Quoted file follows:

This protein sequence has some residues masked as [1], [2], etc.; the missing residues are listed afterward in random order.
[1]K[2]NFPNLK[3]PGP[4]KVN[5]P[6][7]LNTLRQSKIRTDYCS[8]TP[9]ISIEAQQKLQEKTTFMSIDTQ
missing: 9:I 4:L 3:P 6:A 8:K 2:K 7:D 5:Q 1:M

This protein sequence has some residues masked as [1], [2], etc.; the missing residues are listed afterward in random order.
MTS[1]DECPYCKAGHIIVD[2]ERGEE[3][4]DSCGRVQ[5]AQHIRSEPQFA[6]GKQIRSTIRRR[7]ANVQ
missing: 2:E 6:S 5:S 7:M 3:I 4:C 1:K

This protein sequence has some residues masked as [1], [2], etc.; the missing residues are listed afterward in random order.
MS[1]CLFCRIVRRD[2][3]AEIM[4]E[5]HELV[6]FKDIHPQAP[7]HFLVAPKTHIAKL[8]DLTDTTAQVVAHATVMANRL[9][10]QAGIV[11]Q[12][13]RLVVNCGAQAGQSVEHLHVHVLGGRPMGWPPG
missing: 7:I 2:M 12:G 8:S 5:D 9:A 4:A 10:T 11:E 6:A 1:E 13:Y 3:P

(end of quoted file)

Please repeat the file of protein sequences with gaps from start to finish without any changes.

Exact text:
This protein sequence has some residues masked as [1], [2], etc.; the missing residues are listed afterward in random order.
[1]K[2]NFPNLK[3]PGP[4]KVN[5]P[6][7]LNTLRQSKIRTDYCS[8]TP[9]ISIEAQQKLQEKTTFMSIDTQ
missing: 9:I 4:L 3:P 6:A 8:K 2:K 7:D 5:Q 1:M

This protein sequence has some residues masked as [1], [2], etc.; the missing residues are listed afterward in random order.
MTS[1]DECPYCKAGHIIVD[2]ERGEE[3][4]DSCGRVQ[5]AQHIRSEPQFA[6]GKQIRSTIRRR[7]ANVQ
missing: 2:E 6:S 5:S 7:M 3:I 4:C 1:K

This protein sequence has some residues masked as [1], [2], etc.; the missing residues are listed afterward in random order.
MS[1]CLFCRIVRRD[2][3]AEIM[4]E[5]HELV[6]FKDIHPQAP[7]HFLVAPKTHIAKL[8]DLTDTTAQVVAHATVMANRL[9][10]QAGIV[11]Q[12][13]RLVVNCGAQAGQSVEHLHVHVLGGRPMGWPPG
missing: 7:I 2:M 12:G 8:S 5:D 9:A 4:A 10:T 11:E 6:A 1:E 13:Y 3:P